Director Gunson and Director Mueller call their subordinate deputy district attorneys and tell them to advise defense counsel in cases involving Dr. Ribe that there is information available which could potentially impeach Dr. Ribe.
Deputy District Attorney John Lynch, Head Deputy of the Norwalk Branch Office, provides to Phillip Mueller, Director of the Bureau of Branch and Area OperationsRegion II, information that Dr. Ribe had modified his expert opinions in more than one case and that information should be disclosed to defendants where Dr. Ribe is testifying as an expert witness.
A law suit brought against coroner Dr James K Ribe by another couple falsely accused of causing the death of their child goes to trial September 10th in Los Angeles Superior Court. The attached press release prepared by the familys attorney details how Ribes allegation that the parents starved their baby to death resulted in charges of negligent homicide. The couple lost their older child to foster care and spent several months in jail before Ribe, in the face of incontrovertible evidence the child had actually died of SIDS, recanted his original conclusions.
Prompted by a letter from a Los Angeles Times reader, the Medical Board of California opened an investigation into LA County Coroner Dr. James K. Ribe in December of 2006 with regard to his handling of the case of Eliza Jane Scovill. The link above includes correspondence between the LA Times reader (whose name and personal information have been redacted to protect her privacy) and the Medical Board of California. These documents prove that a simple action taken by one person has the power to make a difference in the world!
February 13 and 14, 1997: Dr. Ribe testifies at a preliminary hearing in People v. Arce and Urbano, a case involving the death of a three year old, that he changed his mind regarding cause of injury from a bedsore to a blow, after speaking with Dr. Lakshmanan.
May 11, 1996: Article in Los Angeles Times about People v. Jacobo, a shaken baby case, and mentioning Dr. Ribes testimony. July 24-28, 1997: Dr. Ribe testifies in People v. Jacobo and says he has changed his opinion regarding the time of infliction of injuries from that he had previously formed. He also admits that at the autopsy he told the police there were no skull fractures but at trial testified that skull fractures were present.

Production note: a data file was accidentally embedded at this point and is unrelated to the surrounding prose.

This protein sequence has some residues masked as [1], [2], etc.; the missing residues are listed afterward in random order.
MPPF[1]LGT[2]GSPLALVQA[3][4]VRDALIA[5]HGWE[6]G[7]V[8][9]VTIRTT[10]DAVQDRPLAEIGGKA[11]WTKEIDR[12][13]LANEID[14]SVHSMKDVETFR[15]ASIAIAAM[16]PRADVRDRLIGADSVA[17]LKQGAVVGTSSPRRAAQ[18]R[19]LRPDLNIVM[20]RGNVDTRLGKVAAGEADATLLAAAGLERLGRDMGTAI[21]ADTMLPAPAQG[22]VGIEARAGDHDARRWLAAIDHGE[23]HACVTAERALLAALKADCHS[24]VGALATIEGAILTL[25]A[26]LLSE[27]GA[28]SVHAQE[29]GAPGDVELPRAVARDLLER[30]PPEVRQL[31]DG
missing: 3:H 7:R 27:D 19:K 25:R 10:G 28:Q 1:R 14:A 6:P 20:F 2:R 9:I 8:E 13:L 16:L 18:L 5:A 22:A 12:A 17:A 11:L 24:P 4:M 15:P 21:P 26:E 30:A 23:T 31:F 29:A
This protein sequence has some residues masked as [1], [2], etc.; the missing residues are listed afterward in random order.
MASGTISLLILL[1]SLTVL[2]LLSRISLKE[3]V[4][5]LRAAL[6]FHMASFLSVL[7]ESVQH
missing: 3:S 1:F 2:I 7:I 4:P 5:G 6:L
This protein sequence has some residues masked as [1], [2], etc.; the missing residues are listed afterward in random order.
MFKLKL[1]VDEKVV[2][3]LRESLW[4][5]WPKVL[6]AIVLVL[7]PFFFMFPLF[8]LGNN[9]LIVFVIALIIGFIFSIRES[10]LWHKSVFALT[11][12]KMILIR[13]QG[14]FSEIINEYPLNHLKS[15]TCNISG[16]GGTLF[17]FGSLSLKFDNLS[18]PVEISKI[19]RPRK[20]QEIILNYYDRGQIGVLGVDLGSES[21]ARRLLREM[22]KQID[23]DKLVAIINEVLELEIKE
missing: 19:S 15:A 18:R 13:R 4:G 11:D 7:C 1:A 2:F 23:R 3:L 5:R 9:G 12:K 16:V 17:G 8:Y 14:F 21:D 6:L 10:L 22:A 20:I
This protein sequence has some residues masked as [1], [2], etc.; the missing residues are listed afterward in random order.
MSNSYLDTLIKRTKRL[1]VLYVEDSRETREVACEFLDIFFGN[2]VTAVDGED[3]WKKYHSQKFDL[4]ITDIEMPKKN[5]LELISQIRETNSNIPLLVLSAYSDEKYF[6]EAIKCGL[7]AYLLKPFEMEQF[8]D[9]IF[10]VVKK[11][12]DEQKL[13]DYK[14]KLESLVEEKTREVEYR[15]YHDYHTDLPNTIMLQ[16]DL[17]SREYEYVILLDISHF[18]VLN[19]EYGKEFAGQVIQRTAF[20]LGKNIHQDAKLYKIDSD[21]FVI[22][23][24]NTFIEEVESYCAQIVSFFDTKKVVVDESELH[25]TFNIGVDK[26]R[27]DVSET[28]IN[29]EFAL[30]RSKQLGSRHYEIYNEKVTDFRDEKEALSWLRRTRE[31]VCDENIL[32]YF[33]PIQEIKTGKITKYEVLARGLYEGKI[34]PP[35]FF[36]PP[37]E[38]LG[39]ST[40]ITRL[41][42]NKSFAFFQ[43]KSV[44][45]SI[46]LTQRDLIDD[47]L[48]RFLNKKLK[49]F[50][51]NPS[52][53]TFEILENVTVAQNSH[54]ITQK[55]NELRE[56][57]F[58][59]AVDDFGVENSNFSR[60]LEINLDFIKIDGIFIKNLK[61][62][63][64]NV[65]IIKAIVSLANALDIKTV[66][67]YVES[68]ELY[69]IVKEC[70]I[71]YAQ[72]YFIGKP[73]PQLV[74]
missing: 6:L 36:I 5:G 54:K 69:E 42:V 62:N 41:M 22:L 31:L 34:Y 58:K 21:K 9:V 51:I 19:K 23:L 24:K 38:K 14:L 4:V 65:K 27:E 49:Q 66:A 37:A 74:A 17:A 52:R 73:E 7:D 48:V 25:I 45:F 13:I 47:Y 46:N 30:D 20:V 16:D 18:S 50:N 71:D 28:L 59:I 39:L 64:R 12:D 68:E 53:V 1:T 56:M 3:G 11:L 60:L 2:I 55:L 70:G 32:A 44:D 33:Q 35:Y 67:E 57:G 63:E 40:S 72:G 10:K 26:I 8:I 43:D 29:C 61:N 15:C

February 28, 1996: Article in Los Angeles Times about People v. Rathbun (death of an adult female) and Dr. Ribes equivocal testimony. October 3, 1996: Article appeared in Los Angeles Times about trial in People v. Rathbun and the fact that Dr. Ribe testified. October 24, 1996: Another article on People v. Rathbun reporting that Dr. Ribe changed his testimony. October 30, 1996: Another article on People v. Rathbun and Dr. Ribes change of testimony.
February 9, 1996: Dr. Ribe testifies in People v. Hand (a death involving multiple gunshot wounds). August 28, 1996: Dr. Ribe testifies in People v. Hand and changes from his preliminary hearing testimony regarding diagnosis of and time of infliction of wounds.
October 20, 1995: Dr. Ribe testifies at preliminary hearing in People v. Cauchi (involving the death of a child). November 25, 1996: During testimony in People v. Cauchi, Dr. Ribe admits that he missed certain injuries to the child, who had been tortured, and he now attributes death to shaken baby syndrome, a theory he developed several months after he carried out the autopsy in the case. December 10, 1996: Deputy District Attorney Wright, prosecutor in People v. Cauchi, says he is surprised about Dr. Ribes testimony in the case, testimony that Wright characterizes as evolving. At a bench conference, Dr. Ribe says that he had also changed his mind on another case that had not yet gone to trial. March 24, 1997: Deputy District Attorney Wright sends memo to Deputy District Attorney Bill Hodgman, director of the special operations bureau, regarding his concern relating to the credibility of Dr. Ribe arising from Dr. Ribes change of mind in the Cauchi case.
June 28, 1995: Dr. Ribe testifies at pretrial of People v. Wingfield regarding the death of Lance Helms, son of defendants boyfriend. He testifies that death would have occurred within 30-60 minutes from the injuries inflicted. Based on advice of counsel relating to the testimony of Dr. Ribe, Wingfield pleads nolo contendere. January 19, 1996: Dr. Ribe testifies before a State Senate Subcommittee about the Lance Helms death. He testifies that death occurred between 30 minutes and two hours from infliction of the injuries. He also acknowledges missing certain evidence about broken ribs. July 16, 1996: Los Angeles Police Department Internal Affairs reopens the case involving Lance Helms death. November 15, 1996: Lance Helms reinvestigation report issued which notes significant changes in opinions by Dr. Ribe regarding timing of the infliction of wounds which places the blame on the father and appears to exonerate Eve, the fathers girlfriend. The investigating officer presents the case to Deputy District Attorney Yochelson and requests a criminal filing and felony warrant charging the father with murder. November 21, 1996: Meeting between Roger Gunson, Director of the Bureau of Branch and Area OperationsRegion I, of the Los Angeles County District Attorneys Office, Alan Yochelson, Detective Lopez, Lt. King, Dr. Lakshmanan and Dr. Ribe, relating to the Lance Helms death. September 11, 1997: Los Angeles Times article about Lance Helms death, stating that Dr. Ribe had changed his conclusion and now believed that the fatal injuries were instantly incapacitating. September 13, 1997: Los Angeles Times article about Eve Wingfield being freed from state prison in the Lance Helms murder case.